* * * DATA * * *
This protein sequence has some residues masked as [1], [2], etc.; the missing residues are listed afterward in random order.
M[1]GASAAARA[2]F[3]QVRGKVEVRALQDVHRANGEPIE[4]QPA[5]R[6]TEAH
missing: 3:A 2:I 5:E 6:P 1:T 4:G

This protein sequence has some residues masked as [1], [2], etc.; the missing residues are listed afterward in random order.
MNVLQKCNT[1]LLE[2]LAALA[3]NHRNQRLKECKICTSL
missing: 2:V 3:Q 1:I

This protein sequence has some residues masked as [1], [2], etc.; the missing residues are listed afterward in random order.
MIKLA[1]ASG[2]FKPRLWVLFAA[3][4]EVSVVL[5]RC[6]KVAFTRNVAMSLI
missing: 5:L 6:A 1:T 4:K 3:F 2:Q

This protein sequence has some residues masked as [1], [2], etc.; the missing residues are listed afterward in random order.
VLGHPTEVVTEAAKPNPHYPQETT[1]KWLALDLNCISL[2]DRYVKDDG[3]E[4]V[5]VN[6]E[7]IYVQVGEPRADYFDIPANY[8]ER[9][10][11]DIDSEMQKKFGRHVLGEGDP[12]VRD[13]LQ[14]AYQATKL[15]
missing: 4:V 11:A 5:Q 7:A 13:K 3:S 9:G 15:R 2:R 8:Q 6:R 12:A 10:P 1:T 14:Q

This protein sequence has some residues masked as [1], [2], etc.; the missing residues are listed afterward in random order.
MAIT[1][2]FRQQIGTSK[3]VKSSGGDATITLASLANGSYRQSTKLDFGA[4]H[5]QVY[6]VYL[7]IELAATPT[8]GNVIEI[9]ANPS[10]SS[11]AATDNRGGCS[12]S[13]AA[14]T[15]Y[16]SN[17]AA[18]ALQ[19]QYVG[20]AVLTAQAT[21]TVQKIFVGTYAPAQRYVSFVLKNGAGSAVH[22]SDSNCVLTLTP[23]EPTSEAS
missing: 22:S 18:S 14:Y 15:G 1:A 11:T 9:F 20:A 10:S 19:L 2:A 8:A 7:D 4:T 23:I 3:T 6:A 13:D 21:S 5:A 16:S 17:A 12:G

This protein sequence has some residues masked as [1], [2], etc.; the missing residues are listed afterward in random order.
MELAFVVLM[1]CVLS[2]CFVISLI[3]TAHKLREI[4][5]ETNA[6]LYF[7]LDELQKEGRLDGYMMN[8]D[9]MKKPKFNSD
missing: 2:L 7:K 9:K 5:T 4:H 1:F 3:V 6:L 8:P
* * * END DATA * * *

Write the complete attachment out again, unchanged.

This protein sequence has some residues masked as [1], [2], etc.; the missing residues are listed afterward in random order.
M[1]GASAAARA[2]F[3]QVRGKVEVRALQDVHRANGEPIE[4]QPA[5]R[6]TEAH
missing: 3:A 2:I 5:E 6:P 1:T 4:G

This protein sequence has some residues masked as [1], [2], etc.; the missing residues are listed afterward in random order.
MNVLQKCNT[1]LLE[2]LAALA[3]NHRNQRLKECKICTSL
missing: 2:V 3:Q 1:I

This protein sequence has some residues masked as [1], [2], etc.; the missing residues are listed afterward in random order.
MIKLA[1]ASG[2]FKPRLWVLFAA[3][4]EVSVVL[5]RC[6]KVAFTRNVAMSLI
missing: 5:L 6:A 1:T 4:K 3:F 2:Q

This protein sequence has some residues masked as [1], [2], etc.; the missing residues are listed afterward in random order.
VLGHPTEVVTEAAKPNPHYPQETT[1]KWLALDLNCISL[2]DRYVKDDG[3]E[4]V[5]VN[6]E[7]IYVQVGEPRADYFDIPANY[8]ER[9][10][11]DIDSEMQKKFGRHVLGEGDP[12]VRD[13]LQ[14]AYQATKL[15]
missing: 4:V 11:A 5:Q 7:A 13:K 3:S 9:G 15:R 2:R 8:Q 6:R 12:A 10:P 1:T 14:Q

This protein sequence has some residues masked as [1], [2], etc.; the missing residues are listed afterward in random order.
MAIT[1][2]FRQQIGTSK[3]VKSSGGDATITLASLANGSYRQSTKLDFGA[4]H[5]QVY[6]VYL[7]IELAATPT[8]GNVIEI[9]ANPS[10]SS[11]AATDNRGGCS[12]S[13]AA[14]T[15]Y[16]SN[17]AA[18]ALQ[19]QYVG[20]AVLTAQAT[21]TVQKIFVGTYAPAQRYVSFVLKNGAGSAVH[22]SDSNCVLTLTP[23]EPTSEAS
missing: 22:S 18:S 14:Y 15:G 1:A 11:T 9:F 20:A 10:S 19:L 2:A 8:A 7:D 4:T 23:I 3:T 6:A 13:D 21:S 5:A 16:S 17:A 12:G

This protein sequence has some residues masked as [1], [2], etc.; the missing residues are listed afterward in random order.
MELAFVVLM[1]CVLS[2]CFVISLI[3]TAHKLREI[4][5]ETNA[6]LYF[7]LDELQKEGRLDGYMMN[8]D[9]MKKPKFNSD
missing: 2:L 7:K 9:K 5:T 4:H 1:F 3:V 6:L 8:P